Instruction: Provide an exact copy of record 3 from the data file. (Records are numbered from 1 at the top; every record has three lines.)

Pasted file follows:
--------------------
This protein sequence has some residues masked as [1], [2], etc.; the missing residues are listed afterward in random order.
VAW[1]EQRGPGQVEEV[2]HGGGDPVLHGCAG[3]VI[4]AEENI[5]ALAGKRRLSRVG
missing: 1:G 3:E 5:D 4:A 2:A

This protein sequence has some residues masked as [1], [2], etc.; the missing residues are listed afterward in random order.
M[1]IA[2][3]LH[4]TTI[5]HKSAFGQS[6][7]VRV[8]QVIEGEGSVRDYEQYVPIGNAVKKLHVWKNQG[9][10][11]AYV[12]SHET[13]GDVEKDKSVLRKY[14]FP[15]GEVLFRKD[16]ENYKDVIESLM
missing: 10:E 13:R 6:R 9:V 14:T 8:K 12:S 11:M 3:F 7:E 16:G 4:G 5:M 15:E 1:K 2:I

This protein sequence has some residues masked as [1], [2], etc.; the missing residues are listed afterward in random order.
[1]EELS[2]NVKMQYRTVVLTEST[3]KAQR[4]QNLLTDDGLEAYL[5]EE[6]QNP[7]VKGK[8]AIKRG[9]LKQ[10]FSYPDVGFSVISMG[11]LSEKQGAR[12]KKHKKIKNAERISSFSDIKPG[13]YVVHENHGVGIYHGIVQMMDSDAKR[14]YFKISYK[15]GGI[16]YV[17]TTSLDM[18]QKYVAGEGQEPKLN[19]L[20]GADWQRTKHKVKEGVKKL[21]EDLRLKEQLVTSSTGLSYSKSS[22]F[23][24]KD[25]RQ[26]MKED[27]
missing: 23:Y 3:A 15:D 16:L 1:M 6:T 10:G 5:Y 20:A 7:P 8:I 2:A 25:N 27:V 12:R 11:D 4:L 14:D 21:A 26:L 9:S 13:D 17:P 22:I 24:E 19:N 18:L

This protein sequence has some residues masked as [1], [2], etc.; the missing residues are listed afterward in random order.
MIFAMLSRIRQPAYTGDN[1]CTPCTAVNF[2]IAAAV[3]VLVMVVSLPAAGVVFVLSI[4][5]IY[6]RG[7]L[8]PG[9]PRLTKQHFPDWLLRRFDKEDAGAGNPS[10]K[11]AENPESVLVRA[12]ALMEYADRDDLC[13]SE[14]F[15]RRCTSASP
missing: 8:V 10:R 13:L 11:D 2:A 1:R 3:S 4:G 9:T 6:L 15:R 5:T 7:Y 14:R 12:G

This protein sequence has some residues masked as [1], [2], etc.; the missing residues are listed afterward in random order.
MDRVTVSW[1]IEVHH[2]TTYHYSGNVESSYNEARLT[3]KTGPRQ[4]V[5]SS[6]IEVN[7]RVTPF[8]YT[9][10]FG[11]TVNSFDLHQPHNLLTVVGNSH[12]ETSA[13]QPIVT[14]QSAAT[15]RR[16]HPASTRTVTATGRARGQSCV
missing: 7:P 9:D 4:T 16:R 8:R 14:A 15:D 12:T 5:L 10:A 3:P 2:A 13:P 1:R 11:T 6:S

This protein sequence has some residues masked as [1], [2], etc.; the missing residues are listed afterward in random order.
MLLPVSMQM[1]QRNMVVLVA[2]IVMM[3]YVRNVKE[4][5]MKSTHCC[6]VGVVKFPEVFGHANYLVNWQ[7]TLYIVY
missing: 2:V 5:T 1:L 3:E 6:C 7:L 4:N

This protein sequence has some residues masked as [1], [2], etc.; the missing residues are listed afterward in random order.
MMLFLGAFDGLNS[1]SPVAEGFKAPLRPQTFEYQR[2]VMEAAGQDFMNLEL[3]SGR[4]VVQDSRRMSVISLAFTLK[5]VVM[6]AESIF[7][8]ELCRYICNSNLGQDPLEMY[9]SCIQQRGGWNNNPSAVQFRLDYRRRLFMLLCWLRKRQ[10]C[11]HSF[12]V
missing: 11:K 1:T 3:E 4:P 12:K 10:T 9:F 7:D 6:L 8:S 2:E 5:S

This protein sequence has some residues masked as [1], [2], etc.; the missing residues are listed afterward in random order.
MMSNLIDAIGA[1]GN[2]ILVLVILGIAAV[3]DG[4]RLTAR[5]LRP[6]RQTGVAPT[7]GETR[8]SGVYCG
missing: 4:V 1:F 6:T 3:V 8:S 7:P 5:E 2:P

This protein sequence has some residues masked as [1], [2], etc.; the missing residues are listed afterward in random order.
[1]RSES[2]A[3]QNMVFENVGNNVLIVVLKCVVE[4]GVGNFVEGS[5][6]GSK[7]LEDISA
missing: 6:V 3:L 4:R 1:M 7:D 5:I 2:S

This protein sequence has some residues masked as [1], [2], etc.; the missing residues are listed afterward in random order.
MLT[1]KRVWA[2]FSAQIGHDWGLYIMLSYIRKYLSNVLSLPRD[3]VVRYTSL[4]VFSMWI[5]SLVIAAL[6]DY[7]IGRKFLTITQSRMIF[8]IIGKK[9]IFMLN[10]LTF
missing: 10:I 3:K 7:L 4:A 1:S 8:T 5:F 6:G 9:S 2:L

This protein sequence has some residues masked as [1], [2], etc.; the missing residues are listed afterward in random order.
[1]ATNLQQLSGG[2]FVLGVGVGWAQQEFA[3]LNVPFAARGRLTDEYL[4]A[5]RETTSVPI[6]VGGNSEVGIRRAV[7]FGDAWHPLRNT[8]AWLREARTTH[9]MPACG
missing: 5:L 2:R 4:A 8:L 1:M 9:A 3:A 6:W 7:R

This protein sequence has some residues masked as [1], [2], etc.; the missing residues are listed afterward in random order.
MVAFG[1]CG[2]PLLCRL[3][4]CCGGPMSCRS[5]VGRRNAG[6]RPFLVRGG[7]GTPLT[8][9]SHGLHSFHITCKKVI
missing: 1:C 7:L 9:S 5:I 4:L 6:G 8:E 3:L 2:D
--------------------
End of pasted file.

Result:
This protein sequence has some residues masked as [1], [2], etc.; the missing residues are listed afterward in random order.
[1]EELS[2]NVKMQYRTVVLTEST[3]KAQR[4]QNLLTDDGLEAYL[5]EE[6]QNP[7]VKGK[8]AIKRG[9]LKQ[10]FSYPDVGFSVISMG[11]LSEKQGAR[12]KKHKKIKNAERISSFSDIKPG[13]YVVHENHGVGIYHGIVQMMDSDAKR[14]YFKISYK[15]GGI[16]YV[17]TTSLDM[18]QKYVAGEGQEPKLN[19]L[20]GADWQRTKHKVKEGVKKL[21]EDLRLKEQLVTSSTGLSYSKSS[22]F[23][24]KD[25]RQ[26]MKED[27]
missing: 23:Y 3:A 15:D 16:L 1:M 6:T 10:G 5:Y 20:A 7:P 8:I 2:A 25:N 27:V 12:R 11:D 4:L 14:D 21:A 26:L 9:S 13:D 17:P 22:I 24:E 19:N 18:L